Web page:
stasis sleep reviews


stasis sleep reviews

Although adenosine plays a central role in the thermoregulatory aspects of torpor, other metabolites are also implicated in natural hibernation. Hydrogen sulfide (H2S) showed initial promise in inducing a hibernation-like state of metabolic depression (11), although the original results were obtained in mice, which naturally use torpor when food-deprived (72). A hypometabolic effect of H2S was not reproduced in other mammals (30, 105), and the hypothermia seen in the original mouse model now appears to have been a consequence of hypoxia rather than H2S (54). H2S is an endogenous gasotransmitter with a myriad of effects in multiple physiological systems (119), including playing a protective role in ischemia-reperfusion injury (33, 58, 86, 99, 121). Results from a plasma metabolomics screen using carefully timed samples from hibernating 13-lined ground squirrels supports a role for H2S in resistance to reperfusion damage during hibernation by depressing the activity of complex IV in the mitochondrial electron transport chain to reduce ROS accumulation during arousal (25). This and other metabolomics data sets underscore a pattern whereby arousals restore levels of metabolites that either deplete or accumulate during torpor (34). Metabolomic, proteomic and transcriptome data sets highlight a shift away from glucose toward fatty acids as the primary fuel during hibernation (3, 44, 45, 73, 81, 82, 97, 115), which may itself be protective against ischemia-reperfusion damage (13). Elevated beta-hydroxybutyrate, typical of hibernation, is also protective in a hemorrhagic shock model (87). Peripheral glutamate receptor activation is required for maintenance of torpor (63). The loss of glutamate signaling, perhaps caused by transamination and conversion to glutamine to protect against toxic nitrogen accumulation (34), results in arousal from torpor (63).

Engineering Human Stasis for Long-Duration Spaceflight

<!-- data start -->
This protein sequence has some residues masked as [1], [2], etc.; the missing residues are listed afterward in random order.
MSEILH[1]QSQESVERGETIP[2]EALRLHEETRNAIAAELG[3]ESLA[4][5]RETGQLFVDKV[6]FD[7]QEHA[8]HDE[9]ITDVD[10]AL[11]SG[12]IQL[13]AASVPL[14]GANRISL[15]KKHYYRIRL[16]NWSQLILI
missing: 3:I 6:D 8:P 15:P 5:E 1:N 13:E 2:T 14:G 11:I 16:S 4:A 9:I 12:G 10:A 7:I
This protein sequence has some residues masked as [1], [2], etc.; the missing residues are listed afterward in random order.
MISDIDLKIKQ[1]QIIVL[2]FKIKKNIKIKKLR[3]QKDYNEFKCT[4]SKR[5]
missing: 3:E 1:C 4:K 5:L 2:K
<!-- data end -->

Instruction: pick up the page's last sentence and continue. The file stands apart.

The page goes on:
Suspended animation for deep-space travelers is moving out of the realm of science fiction. Two approaches are considered: the first elaborates the current medical practice of therapeutic hypothermia; the second invokes the cascade of metabolic processes naturally employed by hibernators. We explore the basis and evidence behind each approach and argue that mimicry of natural hibernation will be critical to overcome the innate limitations of human physiology for long-duration space travel.

After decades of learning from manned missions in low earth orbit, governmental agencies, including the U.S.’s National Aeronautics and Space Administration (NASA) (32), the European Space Agency (35), and Roscosmos (24), in addition to private enterprises (94, 102), are poised to begin moving humans back to the moon and from there on to Mars and other deep-space destinations. Manned spaceflight, however, presents numerous challenges at the interface of astrophysics, engineering, and human biology (42). Placing humans into synthetic torpor 1 would reduce both engineering and psychosocial stresses for long-duration spaceflights (23, 42, 55, 57). A metabolically quiescent human requires substantially less oxygen, food, water, waste removal, and living space than an active human, and bypasses potential psychosocial difficulties incurred by interacting in a restricted, high-stress environment with other travelers. NASA has reported detailed designs that estimate a 52–68% reduction in mass required to sustain 96 humans in synthetic torpor together with four active astronauts for a mission to Mars (FIGURE 1) (101).

FIGURE 1.Illustrated concept for Mars transporter with torpid humans

Illustrated concept for Mars transporter with torpid humans based on NASA-proposed design. Figure modified from Ref. 16.

There are currently two parallel and conceptually disparate approaches under pursuit to achieve synthetic torpor in humans. The first employs existing technology to induce hypothermia as currently practiced in medicine (94), extending this practice to new applications. The second proposes to utilize the metabolic cascade naturally occurring in mammalian hibernators and actuate it in humans (42). This review aims to present the background, strengths, and weaknesses of these two approaches for achieving metabolic depression in humans. Although the necessity of synthetic torpor for long-duration space travel is agreed upon, learning how to reversibly induce this physiology in humans would also positively impact the treatment of various medical pathologies, including cardiac arrest, stroke, traumatic brain injury, newborn hypoxic-ischemic encephalopathy, hemorrhagic shock, refractory seizure, open heart surgery, and cerebrovascular surgery (6, 8, 15, 19, 21, 48, 61, 89, 104, 109).